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NEW YORK, United States — Simon Taino is nearing the end of his supply of Aventus. All that’s left is a miniature vial emblazoned with “Batch 16H11,” containing a few drops of the eau de parfum.
Taino said he wears the “fruity rich” fragrance sparingly. Mostly he flips bottles to other collectors. His greatest score: stumbling upon three 100 ml. bottles for sale at Costco for just $220 - about half the typical retail price - that he then sold for over $650 each. Rare bottles, including those from legendary batches starting with the numbers 12 or 13, can fetch over $1,000 on eBay. He knows he’s onto a good score by the fragrance’s colour.
“The more green the juice, the more valuable [it is],” said Taino, a financial analyst from Toronto with an encyclopedic knowledge of fragrance that would rival many industry veterans. “Green reflects non-disturbed maceration and ageing… [The Costco bottles] were dark green almost.”
Taino is part of a thriving community who collect, wear and worship the House of Creed, the French fragrance company that produces Aventus. On Instagram, Creed fanatics spar endlessly about which vintages are most and least desirable. Comments sections on fragrance websites are filled with users, often men in their 30s and 40s, who commiserate about obtaining a less-than-satisfactory bottle and debate the variances between batches. The consensus is that the longevity of batch 18F21 is lacking – as confirmed by three users – and 16H01 is a favourite. There’s less agreement on what the numbers mean; a brand representative told BoF it makes about one batch per month, but that the codes don’t signify when bottles are produced.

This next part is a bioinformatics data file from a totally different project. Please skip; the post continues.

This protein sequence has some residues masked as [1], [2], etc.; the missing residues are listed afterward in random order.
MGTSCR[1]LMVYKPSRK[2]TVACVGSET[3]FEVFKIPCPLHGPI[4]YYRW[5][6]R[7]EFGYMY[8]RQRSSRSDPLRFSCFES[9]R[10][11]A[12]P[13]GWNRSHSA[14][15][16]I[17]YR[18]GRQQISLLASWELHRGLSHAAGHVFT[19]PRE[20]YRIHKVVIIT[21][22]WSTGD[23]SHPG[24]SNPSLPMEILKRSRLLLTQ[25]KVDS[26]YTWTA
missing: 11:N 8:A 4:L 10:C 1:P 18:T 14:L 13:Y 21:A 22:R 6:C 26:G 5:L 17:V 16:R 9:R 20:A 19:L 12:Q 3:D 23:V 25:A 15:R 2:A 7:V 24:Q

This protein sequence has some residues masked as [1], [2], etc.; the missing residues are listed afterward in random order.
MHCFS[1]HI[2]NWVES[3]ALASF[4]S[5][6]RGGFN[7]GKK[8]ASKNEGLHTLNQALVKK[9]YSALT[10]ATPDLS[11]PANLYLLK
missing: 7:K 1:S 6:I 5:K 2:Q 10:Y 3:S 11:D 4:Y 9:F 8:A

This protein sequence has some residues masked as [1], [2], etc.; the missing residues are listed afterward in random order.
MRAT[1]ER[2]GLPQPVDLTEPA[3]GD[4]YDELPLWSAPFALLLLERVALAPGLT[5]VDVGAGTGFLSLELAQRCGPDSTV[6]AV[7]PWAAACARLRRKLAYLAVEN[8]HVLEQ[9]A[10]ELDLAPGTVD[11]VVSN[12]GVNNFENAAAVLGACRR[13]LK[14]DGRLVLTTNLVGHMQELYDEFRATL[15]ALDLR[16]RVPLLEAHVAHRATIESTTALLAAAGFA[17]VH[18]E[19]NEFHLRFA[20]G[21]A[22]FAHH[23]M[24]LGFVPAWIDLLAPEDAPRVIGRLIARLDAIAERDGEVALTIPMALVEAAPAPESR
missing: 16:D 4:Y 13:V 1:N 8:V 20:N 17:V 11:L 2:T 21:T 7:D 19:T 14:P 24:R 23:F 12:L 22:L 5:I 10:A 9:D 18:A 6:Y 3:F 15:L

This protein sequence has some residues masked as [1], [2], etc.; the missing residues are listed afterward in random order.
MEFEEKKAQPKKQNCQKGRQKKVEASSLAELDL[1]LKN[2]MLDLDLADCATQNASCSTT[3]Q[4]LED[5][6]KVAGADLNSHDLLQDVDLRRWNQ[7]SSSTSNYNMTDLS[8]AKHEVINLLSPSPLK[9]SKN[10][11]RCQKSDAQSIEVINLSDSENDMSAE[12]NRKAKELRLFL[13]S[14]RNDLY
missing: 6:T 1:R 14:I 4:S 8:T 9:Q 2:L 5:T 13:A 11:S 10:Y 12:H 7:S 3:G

For those on the outside, here’s a little Aventus 101: The eau de parfum hit the market in 2010, created by Olivier Creed and his son, Erwin Creed. The multigenerational family-owned company produced its first commercial scent in 1970. Creed expects to hit $270 million in revenue this year, with Aventus the biggest single driver of sales, according to a person familiar with the company’s operations. The fragrance is a top seller at Neiman Marcus, Holt Renfrew and Harrods, according to the retailers, and is a top five men’s fragrance umbrella brand in the UK despite limited distribution, according to NPD.
Top notes of bergamot, blackcurrant leaves, apple and pineapple give way to middle notes of pinkberries, birch, patchouli and jasmine and a base of musk, oakmoss, ambergris and vanilla. The most popular 100 ml. bottle retails for $435, and a 1-liter flacon costs $1,305.